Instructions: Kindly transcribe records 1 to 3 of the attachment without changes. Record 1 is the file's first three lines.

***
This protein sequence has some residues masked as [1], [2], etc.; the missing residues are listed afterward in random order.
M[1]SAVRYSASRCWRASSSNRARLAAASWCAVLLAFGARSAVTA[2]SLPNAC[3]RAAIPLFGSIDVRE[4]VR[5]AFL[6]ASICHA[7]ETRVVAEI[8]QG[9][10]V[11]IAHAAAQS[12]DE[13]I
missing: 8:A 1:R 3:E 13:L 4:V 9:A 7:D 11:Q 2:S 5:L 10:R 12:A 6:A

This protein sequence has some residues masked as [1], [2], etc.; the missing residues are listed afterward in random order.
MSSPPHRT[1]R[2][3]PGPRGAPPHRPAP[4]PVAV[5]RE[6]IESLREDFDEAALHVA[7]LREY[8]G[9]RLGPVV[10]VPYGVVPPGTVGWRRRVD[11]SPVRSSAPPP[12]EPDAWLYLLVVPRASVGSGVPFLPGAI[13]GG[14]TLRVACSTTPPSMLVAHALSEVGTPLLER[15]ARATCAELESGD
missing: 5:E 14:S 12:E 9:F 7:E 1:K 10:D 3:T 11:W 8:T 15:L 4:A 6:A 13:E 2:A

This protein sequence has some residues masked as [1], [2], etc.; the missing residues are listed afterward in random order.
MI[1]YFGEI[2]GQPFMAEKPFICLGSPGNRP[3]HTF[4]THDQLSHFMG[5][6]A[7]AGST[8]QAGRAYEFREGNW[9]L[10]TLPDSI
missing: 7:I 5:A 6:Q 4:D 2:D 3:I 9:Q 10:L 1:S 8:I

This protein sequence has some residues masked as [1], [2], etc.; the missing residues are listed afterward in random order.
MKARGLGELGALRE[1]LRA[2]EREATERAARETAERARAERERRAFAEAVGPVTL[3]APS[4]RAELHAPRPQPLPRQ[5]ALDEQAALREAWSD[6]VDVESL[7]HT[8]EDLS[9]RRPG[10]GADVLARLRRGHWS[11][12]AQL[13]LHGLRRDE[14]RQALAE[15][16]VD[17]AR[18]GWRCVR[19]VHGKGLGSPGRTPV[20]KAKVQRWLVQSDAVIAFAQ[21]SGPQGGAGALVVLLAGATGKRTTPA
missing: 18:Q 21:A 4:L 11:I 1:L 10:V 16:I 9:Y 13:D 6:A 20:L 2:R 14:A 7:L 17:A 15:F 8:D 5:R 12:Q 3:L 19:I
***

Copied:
This protein sequence has some residues masked as [1], [2], etc.; the missing residues are listed afterward in random order.
M[1]SAVRYSASRCWRASSSNRARLAAASWCAVLLAFGARSAVTA[2]SLPNAC[3]RAAIPLFGSIDVRE[4]VR[5]AFL[6]ASICHA[7]ETRVVAEI[8]QG[9][10]V[11]IAHAAAQS[12]DE[13]I
missing: 8:A 1:R 3:E 13:L 4:V 9:A 7:D 11:Q 2:S 5:L 10:R 12:A 6:A

This protein sequence has some residues masked as [1], [2], etc.; the missing residues are listed afterward in random order.
MSSPPHRT[1]R[2][3]PGPRGAPPHRPAP[4]PVAV[5]RE[6]IESLREDFDEAALHVA[7]LREY[8]G[9]RLGPVV[10]VPYGVVPPGTVGWRRRVD[11]SPVRSSAPPP[12]EPDAWLYLLVVPRASVGSGVPFLPGAI[13]GG[14]TLRVACSTTPPSMLVAHALSEVGTPLLER[15]ARATCAELESGD
missing: 5:E 14:S 12:E 9:F 7:E 1:K 10:D 3:T 11:W 8:T 15:L 4:A 6:A 13:E 2:A

This protein sequence has some residues masked as [1], [2], etc.; the missing residues are listed afterward in random order.
MI[1]YFGEI[2]GQPFMAEKPFICLGSPGNRP[3]HTF[4]THDQLSHFMG[5][6]A[7]AGST[8]QAGRAYEFREGNW[9]L[10]TLPDSI
missing: 7:I 5:A 6:Q 4:D 2:D 3:I 9:Q 10:L 1:S 8:I